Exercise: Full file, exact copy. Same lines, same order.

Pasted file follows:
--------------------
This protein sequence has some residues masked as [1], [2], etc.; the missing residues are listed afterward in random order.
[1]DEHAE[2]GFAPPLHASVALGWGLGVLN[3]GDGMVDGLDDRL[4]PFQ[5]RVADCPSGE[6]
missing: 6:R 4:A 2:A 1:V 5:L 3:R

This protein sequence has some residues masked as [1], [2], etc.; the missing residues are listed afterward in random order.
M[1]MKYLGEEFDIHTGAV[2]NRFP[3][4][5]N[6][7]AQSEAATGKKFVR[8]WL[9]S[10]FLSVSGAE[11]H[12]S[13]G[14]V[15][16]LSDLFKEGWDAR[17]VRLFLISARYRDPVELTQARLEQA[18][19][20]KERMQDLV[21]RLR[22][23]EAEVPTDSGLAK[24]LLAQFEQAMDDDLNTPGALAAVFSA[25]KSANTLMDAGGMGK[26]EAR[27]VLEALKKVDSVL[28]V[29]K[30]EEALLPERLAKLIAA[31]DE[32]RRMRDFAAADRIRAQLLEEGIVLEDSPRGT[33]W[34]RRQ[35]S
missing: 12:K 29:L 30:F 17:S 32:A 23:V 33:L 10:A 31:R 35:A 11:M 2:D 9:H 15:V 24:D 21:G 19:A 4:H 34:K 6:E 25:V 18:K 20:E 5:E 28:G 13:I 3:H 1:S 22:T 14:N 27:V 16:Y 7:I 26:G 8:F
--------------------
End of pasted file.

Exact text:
This protein sequence has some residues masked as [1], [2], etc.; the missing residues are listed afterward in random order.
[1]DEHAE[2]GFAPPLHASVALGWGLGVLN[3]GDGMVDGLDDRL[4]PFQ[5]RVADCPSGE[6]
missing: 6:R 4:A 2:A 1:V 5:L 3:R

This protein sequence has some residues masked as [1], [2], etc.; the missing residues are listed afterward in random order.
M[1]MKYLGEEFDIHTGAV[2]NRFP[3][4][5]N[6][7]AQSEAATGKKFVR[8]WL[9]S[10]FLSVSGAE[11]H[12]S[13]G[14]V[15][16]LSDLFKEGWDAR[17]VRLFLISARYRDPVELTQARLEQA[18][19][20]KERMQDLV[21]RLR[22][23]EAEVPTDSGLAK[24]LLAQFEQAMDDDLNTPGALAAVFSA[25]KSANTLMDAGGMGK[26]EAR[27]VLEALKKVDSVL[28]V[29]K[30]EEALLPERLAKLIAA[31]DE[32]RRMRDFAAADRIRAQLLEEGIVLEDSPRGT[33]W[34]RRQ[35]S
missing: 12:K 29:L 30:F 17:S 32:A 23:V 33:L 10:A 31:R 35:A 11:M 2:D 9:H 15:V 24:D 21:G 19:A 4:H 34:K 6:E 25:V 18:K 20:E 5:E 28:G 13:I 3:H 1:S 22:T 14:N 27:V 16:Y 7:I 26:G 8:F